Influenza HA dependent membrane fusion can be reproduced in the test tube with purified virus and liposomes and observed by electron microscopy, as illustrated in Fig. 16.1b (right panels). After mixing of virions (arrows) and liposomes (arrowheads) they remain separated (upper panel), since the former lack the influenza virus receptor (sialic acid). However, a brief pulse at low pH (middle panel) exposes the fusion peptide of the influenza HA which is then inserted into the membrane of multiple liposomes. Longer pulses of low pH result in fusion of the virus with multiple liposomes leading to formation of large vesicles (lower panel; note two vesicles, one small and one large, caught in the process of fusion).

The fusion peptides probably insert only into the outer leaflet of the cell target membrane. Due to the large number of fusogen molecules present at the viral surface, multiple fusion peptides may interact with the external leaflet of the target membrane upon formation of the pre-hairpin intermediate, potentially initiating membrane deformation. This suggests that cooperativity between several viral fusogens may be required for membrane fusion. In fact, fusion mediated by the influenza HA is positively affected by protein density [8]. It is estimated that 4–6 HA molecules are required for fusion, forming a protein ring at the periphery of the fusion pore. Also, electron microscopy ( Chap. 3) and X-ray crystallography ( Chap. 4) results indicate that the E1 glycoprotein of Semliki Forest alphavirus interacts cooperatively during membrane insertion and fusion [9].

Despite the above arguments in favor of cooperativity, calculations of the energy barrier that must be overcome en route to a hemifusion diaphragm is estimated to be about 40–50 kcal.mol−1. A free energy of roughly this magnitude could be recovered from the collapse of one or two pre-hairpin intermediates, depending on the interactions driving such collapse. In fact, experiments with HIV suggest that only one or two active envelope glycoproteins are sufficient for fusion [10], although later estimates have increased this number [11]. It may be that the fusion proteins of HIV and other retroviruses have evolved to manage with a single fusion protein, as the number of envelope glycoproteins in the virus particle (estimated 15–20, in contrast to hundreds in other viruses) is rather sparse.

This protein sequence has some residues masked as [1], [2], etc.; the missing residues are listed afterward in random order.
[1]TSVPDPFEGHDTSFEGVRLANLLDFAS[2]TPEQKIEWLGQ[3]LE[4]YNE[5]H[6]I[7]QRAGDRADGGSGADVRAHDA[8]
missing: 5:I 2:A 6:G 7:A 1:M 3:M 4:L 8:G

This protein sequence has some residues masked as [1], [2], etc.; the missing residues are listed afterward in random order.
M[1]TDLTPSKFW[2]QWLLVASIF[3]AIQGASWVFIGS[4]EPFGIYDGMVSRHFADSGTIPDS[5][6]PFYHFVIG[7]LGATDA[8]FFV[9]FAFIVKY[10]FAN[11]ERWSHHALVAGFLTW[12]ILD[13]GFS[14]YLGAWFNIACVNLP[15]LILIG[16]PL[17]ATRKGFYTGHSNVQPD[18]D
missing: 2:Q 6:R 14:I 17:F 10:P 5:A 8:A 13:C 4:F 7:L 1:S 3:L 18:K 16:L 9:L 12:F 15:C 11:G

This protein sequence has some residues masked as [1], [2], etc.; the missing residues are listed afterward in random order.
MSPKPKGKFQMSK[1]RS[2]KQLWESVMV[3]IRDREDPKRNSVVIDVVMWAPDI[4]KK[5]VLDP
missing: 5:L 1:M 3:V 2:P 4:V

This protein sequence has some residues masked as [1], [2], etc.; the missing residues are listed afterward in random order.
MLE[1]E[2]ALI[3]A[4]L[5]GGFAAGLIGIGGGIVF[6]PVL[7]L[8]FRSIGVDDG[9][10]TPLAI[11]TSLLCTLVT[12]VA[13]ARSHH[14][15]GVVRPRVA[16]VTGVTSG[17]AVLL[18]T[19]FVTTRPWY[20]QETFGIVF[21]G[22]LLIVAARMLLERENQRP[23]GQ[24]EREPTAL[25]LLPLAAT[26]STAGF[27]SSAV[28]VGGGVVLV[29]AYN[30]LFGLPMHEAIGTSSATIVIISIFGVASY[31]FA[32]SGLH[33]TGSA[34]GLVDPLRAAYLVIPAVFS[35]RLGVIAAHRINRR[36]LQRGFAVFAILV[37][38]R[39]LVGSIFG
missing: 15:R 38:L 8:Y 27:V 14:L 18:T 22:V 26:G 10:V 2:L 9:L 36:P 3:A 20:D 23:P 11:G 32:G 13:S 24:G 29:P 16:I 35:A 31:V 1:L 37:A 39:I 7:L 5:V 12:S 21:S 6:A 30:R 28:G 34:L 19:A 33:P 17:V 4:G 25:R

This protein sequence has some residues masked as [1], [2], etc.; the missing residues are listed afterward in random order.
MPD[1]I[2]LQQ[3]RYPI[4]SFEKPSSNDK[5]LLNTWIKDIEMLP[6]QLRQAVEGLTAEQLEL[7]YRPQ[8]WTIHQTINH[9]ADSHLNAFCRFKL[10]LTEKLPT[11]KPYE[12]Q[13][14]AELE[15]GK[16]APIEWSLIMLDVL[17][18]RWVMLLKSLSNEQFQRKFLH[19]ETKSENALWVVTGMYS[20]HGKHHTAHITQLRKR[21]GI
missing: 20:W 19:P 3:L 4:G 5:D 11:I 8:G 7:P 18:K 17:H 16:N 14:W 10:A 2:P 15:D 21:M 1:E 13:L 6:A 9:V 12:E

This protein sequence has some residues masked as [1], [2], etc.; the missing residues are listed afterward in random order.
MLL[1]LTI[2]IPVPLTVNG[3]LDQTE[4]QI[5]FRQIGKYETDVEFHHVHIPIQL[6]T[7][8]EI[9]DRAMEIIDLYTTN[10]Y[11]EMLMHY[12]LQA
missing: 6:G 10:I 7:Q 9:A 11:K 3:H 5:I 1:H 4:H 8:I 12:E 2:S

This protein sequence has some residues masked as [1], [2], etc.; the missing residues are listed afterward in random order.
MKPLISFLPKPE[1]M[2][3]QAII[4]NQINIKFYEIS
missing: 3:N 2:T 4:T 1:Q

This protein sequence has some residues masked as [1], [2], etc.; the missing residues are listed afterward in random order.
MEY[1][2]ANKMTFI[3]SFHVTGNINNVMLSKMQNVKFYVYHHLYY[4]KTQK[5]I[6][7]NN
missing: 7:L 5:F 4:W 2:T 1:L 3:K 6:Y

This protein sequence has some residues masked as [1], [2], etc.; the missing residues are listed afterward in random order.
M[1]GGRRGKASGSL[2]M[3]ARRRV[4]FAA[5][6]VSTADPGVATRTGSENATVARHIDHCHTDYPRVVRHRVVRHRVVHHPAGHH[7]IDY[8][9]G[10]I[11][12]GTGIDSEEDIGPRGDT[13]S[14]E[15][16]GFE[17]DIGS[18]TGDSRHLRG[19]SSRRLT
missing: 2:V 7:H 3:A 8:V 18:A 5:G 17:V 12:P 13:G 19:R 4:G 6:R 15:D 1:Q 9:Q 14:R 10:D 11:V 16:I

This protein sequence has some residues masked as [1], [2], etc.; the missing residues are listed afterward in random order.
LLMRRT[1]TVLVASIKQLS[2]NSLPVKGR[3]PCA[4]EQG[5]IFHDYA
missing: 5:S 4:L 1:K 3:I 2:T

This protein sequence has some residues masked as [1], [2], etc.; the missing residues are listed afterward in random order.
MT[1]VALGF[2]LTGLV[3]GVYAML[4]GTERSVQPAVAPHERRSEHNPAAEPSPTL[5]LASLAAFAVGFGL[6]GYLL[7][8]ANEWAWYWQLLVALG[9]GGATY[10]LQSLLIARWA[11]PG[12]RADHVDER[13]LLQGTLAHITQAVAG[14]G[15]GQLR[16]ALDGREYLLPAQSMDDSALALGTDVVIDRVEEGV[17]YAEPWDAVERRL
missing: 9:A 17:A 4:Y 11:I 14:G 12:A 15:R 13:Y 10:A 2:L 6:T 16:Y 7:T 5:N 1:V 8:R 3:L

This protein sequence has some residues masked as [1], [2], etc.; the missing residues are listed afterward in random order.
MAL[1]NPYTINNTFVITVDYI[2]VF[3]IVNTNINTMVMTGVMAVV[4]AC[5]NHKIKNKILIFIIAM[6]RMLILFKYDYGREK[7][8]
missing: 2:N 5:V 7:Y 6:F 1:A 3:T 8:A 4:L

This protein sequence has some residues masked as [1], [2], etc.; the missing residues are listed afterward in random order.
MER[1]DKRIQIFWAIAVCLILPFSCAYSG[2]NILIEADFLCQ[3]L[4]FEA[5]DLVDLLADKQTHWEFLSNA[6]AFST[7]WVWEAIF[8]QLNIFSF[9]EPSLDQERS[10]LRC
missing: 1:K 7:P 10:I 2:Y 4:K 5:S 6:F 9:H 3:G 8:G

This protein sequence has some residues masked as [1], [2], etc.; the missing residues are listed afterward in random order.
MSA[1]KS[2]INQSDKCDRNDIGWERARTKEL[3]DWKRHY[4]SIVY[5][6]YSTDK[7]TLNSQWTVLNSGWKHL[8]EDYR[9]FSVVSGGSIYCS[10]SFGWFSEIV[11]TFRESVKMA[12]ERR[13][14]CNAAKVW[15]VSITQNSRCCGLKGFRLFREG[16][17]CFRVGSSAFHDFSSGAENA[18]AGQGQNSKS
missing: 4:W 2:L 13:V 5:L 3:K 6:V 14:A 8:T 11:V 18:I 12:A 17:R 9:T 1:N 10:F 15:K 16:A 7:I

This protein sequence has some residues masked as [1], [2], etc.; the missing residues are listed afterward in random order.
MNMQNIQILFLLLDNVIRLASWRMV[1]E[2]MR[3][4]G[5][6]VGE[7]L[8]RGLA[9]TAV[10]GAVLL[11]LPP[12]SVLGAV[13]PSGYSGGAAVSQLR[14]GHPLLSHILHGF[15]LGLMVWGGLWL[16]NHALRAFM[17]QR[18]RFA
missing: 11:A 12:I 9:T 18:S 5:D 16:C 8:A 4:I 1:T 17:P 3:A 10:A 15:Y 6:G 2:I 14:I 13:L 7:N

Formation of the pre-hairpin structure and refolding of this intermediate entails some of the most drastic protein rearrangements ever found in biology. Pre-hairpin collapse involves folding back of the membrane proximal domain of the viral fusogen onto a trimeric core whose distal end from the viral membrane is inserted into the target membrane (Fig. 16.1b). Zippering together of these two domains brings the membranes into close proximity. Dehydration of the initial contact site induces monolayer rupture resulting in lipid stalk formation and hemifusion. However, formation of the fusion pore requires further structural rearrangements, including interactions between regions adjacent to the fusion peptide and the transmembrane region [12, 13] and, probably, additional contacts between these two hydrophobic regions that are now inserted into the same membrane. For instance, membrane fusion by the influenza HA with a glycosyl phosphotidylinositol (GPI) anchor replacing the TM region halts at the hemifusion stage [14].